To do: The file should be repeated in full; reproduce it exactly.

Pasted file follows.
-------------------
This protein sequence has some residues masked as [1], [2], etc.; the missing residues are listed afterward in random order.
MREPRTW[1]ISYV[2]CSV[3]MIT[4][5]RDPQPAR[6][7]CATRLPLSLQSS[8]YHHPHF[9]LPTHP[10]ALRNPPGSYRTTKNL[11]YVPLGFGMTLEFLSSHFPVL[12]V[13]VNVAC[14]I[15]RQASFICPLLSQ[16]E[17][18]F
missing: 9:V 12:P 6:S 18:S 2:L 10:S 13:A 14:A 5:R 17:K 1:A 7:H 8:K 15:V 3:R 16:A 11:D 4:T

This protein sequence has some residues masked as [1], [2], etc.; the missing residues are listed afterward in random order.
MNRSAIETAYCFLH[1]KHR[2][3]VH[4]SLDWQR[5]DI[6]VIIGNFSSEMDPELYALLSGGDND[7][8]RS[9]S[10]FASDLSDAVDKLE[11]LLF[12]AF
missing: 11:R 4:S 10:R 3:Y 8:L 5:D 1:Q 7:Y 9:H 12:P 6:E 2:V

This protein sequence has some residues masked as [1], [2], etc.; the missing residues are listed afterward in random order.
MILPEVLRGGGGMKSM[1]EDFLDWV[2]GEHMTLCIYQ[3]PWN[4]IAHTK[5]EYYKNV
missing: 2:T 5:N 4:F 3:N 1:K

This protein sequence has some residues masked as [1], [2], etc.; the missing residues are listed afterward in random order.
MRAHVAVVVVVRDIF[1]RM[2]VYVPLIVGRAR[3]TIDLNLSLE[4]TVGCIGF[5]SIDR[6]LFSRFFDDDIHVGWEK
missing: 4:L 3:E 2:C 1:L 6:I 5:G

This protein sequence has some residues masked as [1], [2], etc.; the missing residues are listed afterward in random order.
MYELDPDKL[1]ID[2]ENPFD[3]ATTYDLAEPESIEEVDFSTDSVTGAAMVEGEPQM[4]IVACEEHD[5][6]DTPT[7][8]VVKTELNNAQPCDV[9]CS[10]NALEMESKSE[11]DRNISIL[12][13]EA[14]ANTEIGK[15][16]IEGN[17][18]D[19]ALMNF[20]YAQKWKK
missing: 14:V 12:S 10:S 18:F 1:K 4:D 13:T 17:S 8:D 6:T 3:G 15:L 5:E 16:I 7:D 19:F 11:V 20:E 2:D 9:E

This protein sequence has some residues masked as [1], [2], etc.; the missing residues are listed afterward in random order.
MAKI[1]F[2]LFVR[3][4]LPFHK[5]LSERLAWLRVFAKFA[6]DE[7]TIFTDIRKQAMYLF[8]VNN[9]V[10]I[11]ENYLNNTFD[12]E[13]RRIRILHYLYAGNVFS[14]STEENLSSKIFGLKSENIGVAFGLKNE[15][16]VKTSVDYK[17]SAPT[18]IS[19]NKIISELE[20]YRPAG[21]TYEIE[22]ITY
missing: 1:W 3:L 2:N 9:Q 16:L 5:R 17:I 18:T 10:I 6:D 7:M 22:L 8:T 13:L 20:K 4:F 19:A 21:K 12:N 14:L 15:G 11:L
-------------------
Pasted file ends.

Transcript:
This protein sequence has some residues masked as [1], [2], etc.; the missing residues are listed afterward in random order.
MREPRTW[1]ISYV[2]CSV[3]MIT[4][5]RDPQPAR[6][7]CATRLPLSLQSS[8]YHHPHF[9]LPTHP[10]ALRNPPGSYRTTKNL[11]YVPLGFGMTLEFLSSHFPVL[12]V[13]VNVAC[14]I[15]RQASFICPLLSQ[16]E[17][18]F
missing: 9:V 12:P 6:S 18:S 2:L 10:S 13:A 14:A 5:R 17:K 1:A 7:H 8:K 15:V 3:R 16:A 11:D 4:T

This protein sequence has some residues masked as [1], [2], etc.; the missing residues are listed afterward in random order.
MNRSAIETAYCFLH[1]KHR[2][3]VH[4]SLDWQR[5]DI[6]VIIGNFSSEMDPELYALLSGGDND[7][8]RS[9]S[10]FASDLSDAVDKLE[11]LLF[12]AF
missing: 11:R 4:S 10:R 3:Y 8:L 5:D 1:Q 7:Y 9:H 12:P 6:E 2:V

This protein sequence has some residues masked as [1], [2], etc.; the missing residues are listed afterward in random order.
MILPEVLRGGGGMKSM[1]EDFLDWV[2]GEHMTLCIYQ[3]PWN[4]IAHTK[5]EYYKNV
missing: 2:T 5:N 4:F 3:N 1:K

This protein sequence has some residues masked as [1], [2], etc.; the missing residues are listed afterward in random order.
MRAHVAVVVVVRDIF[1]RM[2]VYVPLIVGRAR[3]TIDLNLSLE[4]TVGCIGF[5]SIDR[6]LFSRFFDDDIHVGWEK
missing: 4:L 3:E 2:C 1:L 6:I 5:G

This protein sequence has some residues masked as [1], [2], etc.; the missing residues are listed afterward in random order.
MYELDPDKL[1]ID[2]ENPFD[3]ATTYDLAEPESIEEVDFSTDSVTGAAMVEGEPQM[4]IVACEEHD[5][6]DTPT[7][8]VVKTELNNAQPCDV[9]CS[10]NALEMESKSE[11]DRNISIL[12][13]EA[14]ANTEIGK[15][16]IEGN[17][18]D[19]ALMNF[20]YAQKWKK
missing: 14:V 12:S 10:S 18:F 1:K 4:D 13:T 17:S 8:D 6:T 3:G 15:L 5:E 16:I 7:D 19:F 11:V 20:E 2:D 9:E

This protein sequence has some residues masked as [1], [2], etc.; the missing residues are listed afterward in random order.
MAKI[1]F[2]LFVR[3][4]LPFHK[5]LSERLAWLRVFAKFA[6]DE[7]TIFTDIRKQAMYLF[8]VNN[9]V[10]I[11]ENYLNNTFD[12]E[13]RRIRILHYLYAGNVFS[14]STEENLSSKIFGLKSENIGVAFGLKNE[15][16]VKTSVDYK[17]SAPT[18]IS[19]NKIISELE[20]YRPAG[21]TYEIE[22]ITY
missing: 1:W 3:L 2:N 9:Q 16:L 5:R 17:I 18:T 10:I 6:D 7:M 22:L 8:T 13:L 20:K 4:F 19:A 21:K 12:N 14:L 15:G 11:L